Martin Archer & Walt Shaw
Discus 177CD
Available formats: CD/DL


Martin Archer – alto, sopranino, tenor, baritone saxophones, saxello
Walt Shaw – drums and percussion

Because I make records in a number of different styles, I often filter and change my saxophone playing to match the style of the record I’m making. But when I make a work like this, you hear my playing in my natural, unfiltered style, and that style is determined by the many AACM records which were most influential in forming my own playing. That’s especially true in this duo setting with Walt, where the music is stripped down to its essence of blues + abstraction. It’s really simple, because I’m not a fancy player. I just play in a way which pleases me and which connects back to the players I really love to hear.

Walt is the ideal partner for this type of duo. Like me, he’s developed his own methodology and palette of sounds which is based on a feel for the architecture of the music as opposed to being rocket-fuelled by technical manuals.

On this session I chose to use all five of the members of the saxophone family which I play. The pieces are heard in the order we played them, and because we didn’t hang around between takes or do any second takes, you just need the same amount of time to listen to this record as it took us to make it.

The song titles are in the Hausa language, which Walt became familiar with when he and his wife Joanne taught as volunteers in northern Nigeria for a while.

– Martin Archer, March 2024.


No compromises to be made here. Martin Archer and Walt Shaw find themselves with some studio time over. Okay, let’s record an instant album, no forward planning. Walt Shaw designs the cover – charcoal & pastel, graphically exciting but no detail on the outer sleeve. Martin Archer sorts the sound just as it comes, in the order it came, presented as five ‘tracks’ over 48 minutes. All the titles are in the Hausa language from Nigeria… familiar to Mr Shaw. (I’ve been trying to get my tongue around Biyartabiyu and believe me, it ain’t a simple ‘by-art-a-by-you’.) Quite right, the concept is simple enough but this music is not simplicity under another name. Walt Shaw is arguably the most unorthodox of all the percussionists that inhabit the Sheffield end of Discus Music. The opening break from the Archer alto is initially straight forward, bouncing a short phrase of curio notes into shape but the percussion tangle of crash and clatter is another room away… whilst at the same time (sic) digging its way through to common ground.That kind of patterning is present throughout. Certainly sounds in partnership, yet a constant resistance to settle on a fixed dynamic. There’s a lot of movement, flicks and twitches, rubbings and smudges, scratching and unrest. If the reed gets tongued, then the skin and metal surely needs to take some kind of beating. And it does. Biyartabiyu, doesn’t come alone. It comes from Ayler & Murray, Zorn & Graves, Braxton & Cyrille, Watts & Stevens, Prévost & Gare – I could go on, this is a crowded market-place with pairings drawing from each other histories, often not intentionally, sometimes in homage, occasionally in defiance of the form it sprung from. The fact that Martin Archer puts himself through five different horns is unusual, though Anthony Braxton was known to move between alto, sopranino and bass saxophone in the same session. So, why should we listen to Archer & Shaw? (1) Because it was recorded in 2023 not in the 60’s, 70’s et al. (2) Because it is Archer & Shaw. (3) Because history may repeat itself but the context is inevitably, not identical, not ghosted, always unique to itself. (4) Because Hudu, track 4, the shortest slice of the whole, is a master-class. Here is instant listening and interpretation swooning between two improvisers. Maybe, you don’t need reasons as to why you should hear Biartabiyu other than it is bloody good (this is not a translation.) – Steve Day, June 2024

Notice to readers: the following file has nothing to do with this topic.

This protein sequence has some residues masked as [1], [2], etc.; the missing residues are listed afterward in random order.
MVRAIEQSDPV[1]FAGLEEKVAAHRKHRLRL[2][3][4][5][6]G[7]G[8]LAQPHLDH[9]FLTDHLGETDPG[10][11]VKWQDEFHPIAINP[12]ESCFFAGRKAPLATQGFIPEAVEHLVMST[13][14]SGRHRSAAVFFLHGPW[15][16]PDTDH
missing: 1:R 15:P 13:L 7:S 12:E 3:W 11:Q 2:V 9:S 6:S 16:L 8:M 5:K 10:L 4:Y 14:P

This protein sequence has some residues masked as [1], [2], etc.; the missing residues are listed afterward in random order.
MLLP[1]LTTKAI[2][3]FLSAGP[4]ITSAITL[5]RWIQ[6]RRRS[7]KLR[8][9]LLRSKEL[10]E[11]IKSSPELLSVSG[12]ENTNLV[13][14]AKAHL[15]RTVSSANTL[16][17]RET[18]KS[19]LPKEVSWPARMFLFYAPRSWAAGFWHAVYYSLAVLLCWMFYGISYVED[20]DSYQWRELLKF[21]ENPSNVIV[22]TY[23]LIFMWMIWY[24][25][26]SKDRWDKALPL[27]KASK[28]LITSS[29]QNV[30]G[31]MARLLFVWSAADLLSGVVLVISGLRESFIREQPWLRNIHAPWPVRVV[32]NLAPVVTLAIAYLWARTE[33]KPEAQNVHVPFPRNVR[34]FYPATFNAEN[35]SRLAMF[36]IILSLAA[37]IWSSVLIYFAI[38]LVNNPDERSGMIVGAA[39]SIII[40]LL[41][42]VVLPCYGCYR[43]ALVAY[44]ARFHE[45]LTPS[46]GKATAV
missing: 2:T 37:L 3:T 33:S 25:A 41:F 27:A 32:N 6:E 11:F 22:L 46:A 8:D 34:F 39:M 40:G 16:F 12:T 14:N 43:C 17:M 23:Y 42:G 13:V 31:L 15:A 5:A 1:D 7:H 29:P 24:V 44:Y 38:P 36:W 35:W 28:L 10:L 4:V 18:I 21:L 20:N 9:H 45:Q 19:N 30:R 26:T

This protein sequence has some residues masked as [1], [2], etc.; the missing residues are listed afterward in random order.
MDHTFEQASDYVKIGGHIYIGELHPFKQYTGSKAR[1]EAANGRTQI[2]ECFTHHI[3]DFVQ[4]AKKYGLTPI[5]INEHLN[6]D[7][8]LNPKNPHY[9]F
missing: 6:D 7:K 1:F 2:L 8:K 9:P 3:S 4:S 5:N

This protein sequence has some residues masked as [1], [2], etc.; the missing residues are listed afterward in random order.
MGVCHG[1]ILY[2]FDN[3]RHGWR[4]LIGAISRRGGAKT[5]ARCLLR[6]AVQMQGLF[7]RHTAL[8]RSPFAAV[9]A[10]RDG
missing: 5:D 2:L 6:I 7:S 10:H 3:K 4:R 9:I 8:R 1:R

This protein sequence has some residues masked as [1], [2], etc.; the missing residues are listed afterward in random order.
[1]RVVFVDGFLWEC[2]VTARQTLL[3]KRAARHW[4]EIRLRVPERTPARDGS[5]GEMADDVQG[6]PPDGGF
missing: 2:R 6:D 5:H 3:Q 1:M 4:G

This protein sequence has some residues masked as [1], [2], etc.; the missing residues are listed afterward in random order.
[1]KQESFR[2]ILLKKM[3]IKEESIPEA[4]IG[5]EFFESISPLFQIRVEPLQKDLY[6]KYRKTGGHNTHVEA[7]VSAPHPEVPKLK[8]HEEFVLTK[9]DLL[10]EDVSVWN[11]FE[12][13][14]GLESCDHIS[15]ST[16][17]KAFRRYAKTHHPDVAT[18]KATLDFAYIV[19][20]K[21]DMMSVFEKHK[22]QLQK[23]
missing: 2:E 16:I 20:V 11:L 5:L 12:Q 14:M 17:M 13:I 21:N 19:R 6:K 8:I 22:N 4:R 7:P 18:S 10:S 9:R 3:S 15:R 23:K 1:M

With the remarkable drummer WALT SHAW, his partner in Orchestra of The Upper Atmosphere, Engine Room Favourites, the Deep Tide Quartet and in a trio with Michael Bardon, MARTIN ARCHER now offers Biyartabiyu (DISCUS 177). Shaw, who lives south of Sheffield in Burton-on-Trent (Phil Seaman came from there) and is also an original as a visual artist, contributes the Hausa-language titles in addition to the artwork, because he once taught with his wife in northern Nigeria. With a fan of alto (‘Daya’), rough-tongued sopranino (‘Biyu’), tenor (‘Uku’) & buffalo bartion sax (‘Hudu’), Archer follows his undisguised lust for the abstract truth of the blues, polished through the prism of the AACM scene. The heartfelt emotion for the fire, sophistication and rhythmic polytonality of Great Black Music can hardly be more directly echoed. With Shaw as the three-armed medium of the rain and thunder spirit, and ‘Biyar’ as the plucker of the ears, who rounds off the sound fan with a hoarse but insistent saxello. – Rigobert Dittmann, BAD ALCHEMY

I’ve really appreciated [the] natural playing on sax, with such reminiscences of the Art Ensemble for instance, well enhanced by the drumming play by Walt Shaw. very nice music, really enjoyable to listen to. – Philippe Renaud, IMPROJAZZ

Ici, Martin ARCHER & Walt SHAW constituent un duo hors normes : le 1er jouant du sax (toute la famille, y compris le saxello) pour une série de solos soutenus par la batterie du second !

Contrairement à ses participations aux projets des autres, ici, la musique de Archer est réduite à son essence de blues et d’abstraction. Une économie de moyens qui se marque aussi au niveau des 5 morceaux de l’album, qui ont été enregistrés en temps réel – autrement dit en une seule prise et sans reprises par après. Ces morceaux portent des noms en langue Hausa du nord du Niger où Shaw et sa femme ont travaillé un temps comme volontaires. – Guy Stuckens, RADIO AIR LIBRE

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